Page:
Checking out of Honduras was much easier than checking in, thank god, and checking in to Nicaragua was suprisingly the quickest and easiest so far.
But despite this, I lost so much time checking IN to Honduras that it was now a race against time to get into Managua, the capital, before dark.
One place you you DON'T want to be is on the roads of Mexico and Central America after dark. First of all there are animals....in many places the roads are an extension of peoples farms. Then there are the drivers who either don't use - or don't have - headlights, drunk drivers, roving robbers and gangs, and the rare pothole big enough to swallow your bike.
So there I was in Esteli, Nica, the last hotels before Managua, with 90 minutes left to sunset at 1800h....and I figured at least 2 hours to darkness and Managua.
Here the sun sets around 1800, but rises at 0500.
I called Carlos, Peggy's husband who assured me I could make it to our prearranged meeting point in Managua before darkness fell, and he would then guide me to his house. He also suggested that even if it DID get dark, that our meeting point would be easy to find, and that Managua was safe after dark.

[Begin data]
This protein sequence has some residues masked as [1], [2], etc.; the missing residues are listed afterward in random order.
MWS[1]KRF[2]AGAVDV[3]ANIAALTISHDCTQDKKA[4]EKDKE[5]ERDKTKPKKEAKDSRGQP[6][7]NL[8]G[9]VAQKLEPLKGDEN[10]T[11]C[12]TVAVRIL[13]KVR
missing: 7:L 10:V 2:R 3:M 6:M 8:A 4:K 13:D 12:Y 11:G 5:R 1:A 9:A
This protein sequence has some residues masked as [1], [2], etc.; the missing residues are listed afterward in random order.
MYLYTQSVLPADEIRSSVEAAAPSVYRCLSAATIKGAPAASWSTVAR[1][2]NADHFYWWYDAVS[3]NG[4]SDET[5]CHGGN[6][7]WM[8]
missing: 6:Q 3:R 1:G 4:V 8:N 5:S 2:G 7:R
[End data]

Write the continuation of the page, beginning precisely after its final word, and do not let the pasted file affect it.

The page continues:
So it was now a race against time to make it to Managua, a large spralling city of over 1,000,000 people and one of the few major cities of Central America only 50m above sea level, making it always hot - low to mid 30's throughout the year.
Managua, like San Salvador, had a rough history of natural disasters...fires and earthquakes(last one in 1972), after which geologists discovered the old downtown area to be riddled with faults, causing it to be abondoned. Only a handful of pre 30's buildings remain most of which are occupied with squatters.
The new Managua, built on the outskirts, with it's sprawling streets devoid of reference points, has little tourist value.
Well, back to the race which I was losing. It was now dark, with rush hour on, and I just arrived at the outskirts.
Imagine arriving in Montreal, after dark during rush hour, with unlit streets with no names.
But with determination and luck I found Carlos who insisted I stay with him in his apartment situated near the new Metro Centro, a modern mall, in the Zona Rosa.
Carlos is a beautiful generous guy with a great sense of humor, and after my shower, we were out on the town checking out the discos, restos, and hookers of every size, age, shape, and sex, who lined the strreets.
The next morning Carlos took me on a daylight tour of Managua, bringing me to it's many markets where he combined pleasure with business.
Carlos seemed to be known by, and friends with everyone in the huge markets, as well as most of the restos.
Early in the afternoon it was goodby to Carlos and off to the town of Granada, around 1 hour south, but not before giving Carlos who used to ride bikes, a chance to ride my motorcycle while I stayed home ("watch it", Peggy).
Posted by Ness at August 17, 2004 02:27 PM GMT
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